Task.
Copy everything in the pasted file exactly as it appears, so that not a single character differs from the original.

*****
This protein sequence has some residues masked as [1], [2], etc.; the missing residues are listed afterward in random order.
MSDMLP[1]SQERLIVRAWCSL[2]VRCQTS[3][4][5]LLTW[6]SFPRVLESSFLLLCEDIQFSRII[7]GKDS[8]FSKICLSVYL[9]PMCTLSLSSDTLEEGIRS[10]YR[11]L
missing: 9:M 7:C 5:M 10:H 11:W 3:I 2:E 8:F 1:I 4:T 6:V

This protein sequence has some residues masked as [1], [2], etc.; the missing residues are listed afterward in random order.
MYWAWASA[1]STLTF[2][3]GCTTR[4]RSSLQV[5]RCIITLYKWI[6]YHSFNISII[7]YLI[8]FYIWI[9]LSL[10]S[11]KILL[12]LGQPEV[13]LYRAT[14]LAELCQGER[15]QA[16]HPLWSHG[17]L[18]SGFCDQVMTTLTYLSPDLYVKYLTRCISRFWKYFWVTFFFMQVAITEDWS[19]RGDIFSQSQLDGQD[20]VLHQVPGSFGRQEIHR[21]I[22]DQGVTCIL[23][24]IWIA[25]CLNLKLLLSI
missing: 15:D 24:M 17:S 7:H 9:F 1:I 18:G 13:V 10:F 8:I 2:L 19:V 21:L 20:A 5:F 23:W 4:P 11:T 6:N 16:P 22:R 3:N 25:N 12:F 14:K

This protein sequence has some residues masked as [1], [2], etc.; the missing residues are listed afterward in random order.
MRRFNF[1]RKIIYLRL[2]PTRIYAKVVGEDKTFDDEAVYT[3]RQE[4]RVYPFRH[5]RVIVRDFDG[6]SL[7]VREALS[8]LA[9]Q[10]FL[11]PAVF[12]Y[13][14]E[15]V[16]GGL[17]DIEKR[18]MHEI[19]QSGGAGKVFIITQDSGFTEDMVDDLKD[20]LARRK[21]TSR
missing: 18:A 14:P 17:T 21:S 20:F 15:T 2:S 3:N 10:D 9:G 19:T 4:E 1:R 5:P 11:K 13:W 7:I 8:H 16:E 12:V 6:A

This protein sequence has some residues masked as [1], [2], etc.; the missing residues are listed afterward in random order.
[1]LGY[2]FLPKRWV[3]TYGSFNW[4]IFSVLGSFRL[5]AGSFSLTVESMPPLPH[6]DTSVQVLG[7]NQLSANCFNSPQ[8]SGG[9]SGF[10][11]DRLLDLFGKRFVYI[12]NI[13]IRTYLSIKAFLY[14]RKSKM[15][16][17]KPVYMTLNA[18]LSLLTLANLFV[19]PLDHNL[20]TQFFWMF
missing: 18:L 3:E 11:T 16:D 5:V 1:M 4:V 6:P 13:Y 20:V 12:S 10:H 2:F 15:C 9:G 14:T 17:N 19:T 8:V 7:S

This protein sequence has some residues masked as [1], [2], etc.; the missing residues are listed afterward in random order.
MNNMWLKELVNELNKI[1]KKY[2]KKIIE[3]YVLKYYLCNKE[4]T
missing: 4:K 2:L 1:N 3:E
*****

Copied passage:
This protein sequence has some residues masked as [1], [2], etc.; the missing residues are listed afterward in random order.
MSDMLP[1]SQERLIVRAWCSL[2]VRCQTS[3][4][5]LLTW[6]SFPRVLESSFLLLCEDIQFSRII[7]GKDS[8]FSKICLSVYL[9]PMCTLSLSSDTLEEGIRS[10]YR[11]L
missing: 9:M 7:C 5:M 10:H 11:W 3:I 2:E 8:F 1:I 4:T 6:V

This protein sequence has some residues masked as [1], [2], etc.; the missing residues are listed afterward in random order.
MYWAWASA[1]STLTF[2][3]GCTTR[4]RSSLQV[5]RCIITLYKWI[6]YHSFNISII[7]YLI[8]FYIWI[9]LSL[10]S[11]KILL[12]LGQPEV[13]LYRAT[14]LAELCQGER[15]QA[16]HPLWSHG[17]L[18]SGFCDQVMTTLTYLSPDLYVKYLTRCISRFWKYFWVTFFFMQVAITEDWS[19]RGDIFSQSQLDGQD[20]VLHQVPGSFGRQEIHR[21]I[22]DQGVTCIL[23][24]IWIA[25]CLNLKLLLSI
missing: 15:D 24:M 17:S 7:H 9:F 1:I 18:G 13:V 10:F 8:I 2:L 19:V 21:L 20:A 5:F 23:W 4:P 11:T 6:N 16:P 22:R 3:N 25:N 12:F 14:K

This protein sequence has some residues masked as [1], [2], etc.; the missing residues are listed afterward in random order.
MRRFNF[1]RKIIYLRL[2]PTRIYAKVVGEDKTFDDEAVYT[3]RQE[4]RVYPFRH[5]RVIVRDFDG[6]SL[7]VREALS[8]LA[9]Q[10]FL[11]PAVF[12]Y[13][14]E[15]V[16]GGL[17]DIEKR[18]MHEI[19]QSGGAGKVFIITQDSGFTEDMVDDLKD[20]LARRK[21]TSR
missing: 18:A 14:P 17:T 21:S 20:F 15:T 2:S 3:N 10:D 9:G 19:T 4:E 1:R 5:P 11:K 13:W 7:I 8:H 16:E 12:V 6:A

This protein sequence has some residues masked as [1], [2], etc.; the missing residues are listed afterward in random order.
[1]LGY[2]FLPKRWV[3]TYGSFNW[4]IFSVLGSFRL[5]AGSFSLTVESMPPLPH[6]DTSVQVLG[7]NQLSANCFNSPQ[8]SGG[9]SGF[10][11]DRLLDLFGKRFVYI[12]NI[13]IRTYLSIKAFLY[14]RKSKM[15][16][17]KPVYMTLNA[18]LSLLTLANLFV[19]PLDHNL[20]TQFFWMF
missing: 18:L 3:E 11:T 16:D 5:V 1:M 4:V 6:P 13:Y 20:V 12:S 10:H 2:F 15:C 9:G 14:T 17:N 19:T 8:V 7:S

This protein sequence has some residues masked as [1], [2], etc.; the missing residues are listed afterward in random order.
MNNMWLKELVNELNKI[1]KKY[2]KKIIE[3]YVLKYYLCNKE[4]T
missing: 4:K 2:L 1:N 3:E